Conservative protests starting to sound like a declaration of independence

Here is a further sign that the conservatives’ outrage over the Harriet Miers nomination is turning into a revolt against King George himself. TownHall columnist Bruce Bartlett catalogs Bush II’s staggering violations of conservative principle that the conservatives have been swallowing all these years and can swallow no longer. Sounding more like, well, like me than like Ramesh Ponnuru, whose anti-Bush column I discussed here yesterday, Bartlett writes:

… The idea of big government conservatism, a term often used to describe Bush’s philosophy, is a contradiction in terms.

Conservative intellectuals have known this for a long time, but looked the other way for various reasons. Some thought the war on terror trumped every other issue. If a few billion dollars had to be wasted to buy the votes needed to win the war, then so be it, many conservatives have argued. Others say that Bush never ran as a conservative in the first place, so there is no betrayal here, only a failure by conservatives to see what he has been all along.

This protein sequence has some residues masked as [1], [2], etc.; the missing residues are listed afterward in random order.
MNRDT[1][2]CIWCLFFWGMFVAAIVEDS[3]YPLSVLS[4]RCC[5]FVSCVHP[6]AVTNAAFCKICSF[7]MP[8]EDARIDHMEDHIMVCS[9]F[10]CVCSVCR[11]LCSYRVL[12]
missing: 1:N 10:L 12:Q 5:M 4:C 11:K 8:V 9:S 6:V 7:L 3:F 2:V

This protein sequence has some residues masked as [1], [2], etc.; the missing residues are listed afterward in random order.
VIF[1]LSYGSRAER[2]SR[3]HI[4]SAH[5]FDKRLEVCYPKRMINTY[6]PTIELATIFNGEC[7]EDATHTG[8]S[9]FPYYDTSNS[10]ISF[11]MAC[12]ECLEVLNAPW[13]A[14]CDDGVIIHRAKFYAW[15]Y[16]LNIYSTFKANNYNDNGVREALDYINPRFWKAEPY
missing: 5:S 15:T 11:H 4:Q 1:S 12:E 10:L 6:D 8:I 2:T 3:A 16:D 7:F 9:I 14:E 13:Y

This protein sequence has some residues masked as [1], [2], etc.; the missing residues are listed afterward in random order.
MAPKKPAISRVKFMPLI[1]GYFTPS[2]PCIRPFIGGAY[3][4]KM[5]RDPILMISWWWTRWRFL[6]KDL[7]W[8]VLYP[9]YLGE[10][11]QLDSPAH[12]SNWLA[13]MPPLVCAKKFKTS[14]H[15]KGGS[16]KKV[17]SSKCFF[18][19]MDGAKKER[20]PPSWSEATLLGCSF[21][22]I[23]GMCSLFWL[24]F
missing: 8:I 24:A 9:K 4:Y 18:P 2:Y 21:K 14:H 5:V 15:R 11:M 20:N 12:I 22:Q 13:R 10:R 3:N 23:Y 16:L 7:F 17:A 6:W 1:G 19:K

Of course, this doesn’t say much for the conservative movement. [Emphasis added.] At best, conservatives were naive about Bush. At worst, they sold out much of what they claim to believe in.

The Miers nomination has led to some long-overdue soul-searching among conservative intellectuals. For many, the hope of finally turning around the judiciary was worth putting up with all the big government stuff. Thus, Bush’s pick of a patently unqualified crony for a critical position on the Supreme Court was the final straw.

Had George W. Bush demonstrated more fealty to conservative principles over the last five years, he might have gotten a pass on Miers. But coming on top of all the big government initiatives he has supported, few in the conservative movement are inclined to give him the benefit of a doubt any longer.

This has the ring of divorce or rebellion, whichever metaphor you prefer. And it seems to me that the only way Bush can stop the rupture at this point is to withdraw the Miers nomination, change political course, and dedicate himself to a genuinely conservative agenda. But, for reasons I’ve discussed before, namely that Bush does not believe in conservatism and is hostile to conservatives (as his stunning conduct in the Miers matter clearly shows), I find the prospect of such a turnabout highly unlikely. So it’s looking more and more as if King George will not be able to head off the rebellion that his long chain of usurpations and abuses has provoked.

Posted by Lawrence Auster at October 18, 2005 01:18 AM | Send

Email entry

Email this entry to:

Your email address:

Message (optional):